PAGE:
Union may take Aurora to court

2010-10-07 09:39

Trade union Solidarity is investigating the possibility of taking Aurora mine to court to get workers’ salaries paid.

And, if they (Solidarity) do not get news today about when will their members be paid, the union will join the National Union of Mineworkers (NUM) who are continuing their protest over the same issue at the company’s Orkney, in North West, operations.

“The Labour Court must rule that Aurora must immediately pay the five months that they owe our members,” said the union’s general secretary Gideon du Plessis of the outcome they hope for.

The union is meeting legal representatives of the labour department tomorrow to discuss ways of making the urgent application in case the mine is suddenly liquidated.

Du Plessis said they had also asked the National Prosecuting Authority and the Financial Services Board to look into Aurora’s alleged non-payment of pension contributions.

Aurora had also allegedly not paid over unemployment insurance fund contributions and workmen’s compensation fund contributions, which had been deducted from salaries.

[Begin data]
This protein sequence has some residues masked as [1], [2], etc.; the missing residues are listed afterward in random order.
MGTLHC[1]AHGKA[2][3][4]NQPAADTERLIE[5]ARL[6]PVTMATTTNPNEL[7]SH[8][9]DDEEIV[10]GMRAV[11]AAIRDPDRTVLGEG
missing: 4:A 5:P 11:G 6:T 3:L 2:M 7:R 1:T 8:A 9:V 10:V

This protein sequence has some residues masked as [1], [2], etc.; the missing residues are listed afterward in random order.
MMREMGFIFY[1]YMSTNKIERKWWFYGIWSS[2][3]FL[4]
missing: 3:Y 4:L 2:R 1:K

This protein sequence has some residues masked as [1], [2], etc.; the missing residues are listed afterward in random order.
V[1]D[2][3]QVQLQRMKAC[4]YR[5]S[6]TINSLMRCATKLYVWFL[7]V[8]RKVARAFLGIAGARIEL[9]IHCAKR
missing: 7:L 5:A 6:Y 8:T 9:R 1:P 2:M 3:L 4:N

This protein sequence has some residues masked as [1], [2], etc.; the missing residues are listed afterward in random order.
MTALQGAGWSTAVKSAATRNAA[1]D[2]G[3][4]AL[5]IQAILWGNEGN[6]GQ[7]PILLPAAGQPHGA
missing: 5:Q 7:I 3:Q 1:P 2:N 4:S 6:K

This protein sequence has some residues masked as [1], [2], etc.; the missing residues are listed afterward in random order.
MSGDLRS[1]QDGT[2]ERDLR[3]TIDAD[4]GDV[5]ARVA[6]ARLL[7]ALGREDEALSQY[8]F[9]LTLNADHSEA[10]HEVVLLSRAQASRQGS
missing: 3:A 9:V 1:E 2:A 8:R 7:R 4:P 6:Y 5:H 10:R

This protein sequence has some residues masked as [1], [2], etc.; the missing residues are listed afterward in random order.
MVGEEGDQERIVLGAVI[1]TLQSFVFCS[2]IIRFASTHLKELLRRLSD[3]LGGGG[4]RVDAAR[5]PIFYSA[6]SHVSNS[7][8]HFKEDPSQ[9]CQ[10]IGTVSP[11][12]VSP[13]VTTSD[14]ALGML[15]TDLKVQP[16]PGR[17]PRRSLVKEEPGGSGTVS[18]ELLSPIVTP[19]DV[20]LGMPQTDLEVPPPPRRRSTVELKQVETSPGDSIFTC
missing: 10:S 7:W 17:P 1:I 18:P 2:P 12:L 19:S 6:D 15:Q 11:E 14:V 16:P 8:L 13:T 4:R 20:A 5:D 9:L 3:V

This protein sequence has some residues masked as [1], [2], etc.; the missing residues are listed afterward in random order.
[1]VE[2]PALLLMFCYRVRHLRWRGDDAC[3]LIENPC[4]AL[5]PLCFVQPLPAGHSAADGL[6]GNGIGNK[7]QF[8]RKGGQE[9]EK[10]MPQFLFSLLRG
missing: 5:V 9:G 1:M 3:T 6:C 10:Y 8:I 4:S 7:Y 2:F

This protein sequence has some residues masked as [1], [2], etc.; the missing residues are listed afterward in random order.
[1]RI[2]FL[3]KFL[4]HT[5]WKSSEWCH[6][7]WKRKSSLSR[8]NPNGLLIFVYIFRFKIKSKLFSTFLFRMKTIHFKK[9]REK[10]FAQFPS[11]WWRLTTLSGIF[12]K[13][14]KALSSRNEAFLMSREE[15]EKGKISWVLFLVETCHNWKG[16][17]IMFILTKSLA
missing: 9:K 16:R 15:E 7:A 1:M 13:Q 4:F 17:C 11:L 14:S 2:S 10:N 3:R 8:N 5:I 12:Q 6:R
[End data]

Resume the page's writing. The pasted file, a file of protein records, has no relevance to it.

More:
The union’s workers at the mine had been carrying out basic maintenance work but unless they had an answer on when they would be paid by today, they would stop doing this and would join the NUM protest.

NUM has in the meantime approached other mining houses to consider employing miners affected by the situation.

They had also written to the departments of labour, water affairs, mining and justice for assistance but had so far not heard anything.

Illegal mining
Lesiba Seshoka, national spokesperson for NUM, could not say whether the recent spate of illegal mining was being done by Aurora employees.

“Desperate times call for desperate measures – that is a suspicion, but that is not confirmed,” he said.

Nine alleged illegal miners were arrested at the Grootvlei operations on Monday and in August for alleged illegal miners were shot dead at the same mine.

President Jacob Zuma’s nephew Khulubuse Zuma and president Nelson Mandela’s grandson Zondwa Mandela are both Aurora executives and some critics have suggested that this explains the lack of firm action by the authorities.

A spokesperson for the company said he was on holiday and referred queries to a director, attorney Michael Hulley, who was not immediately available to comment.

Hulley was Zuma’s legal representative during his corruption and rape trials.

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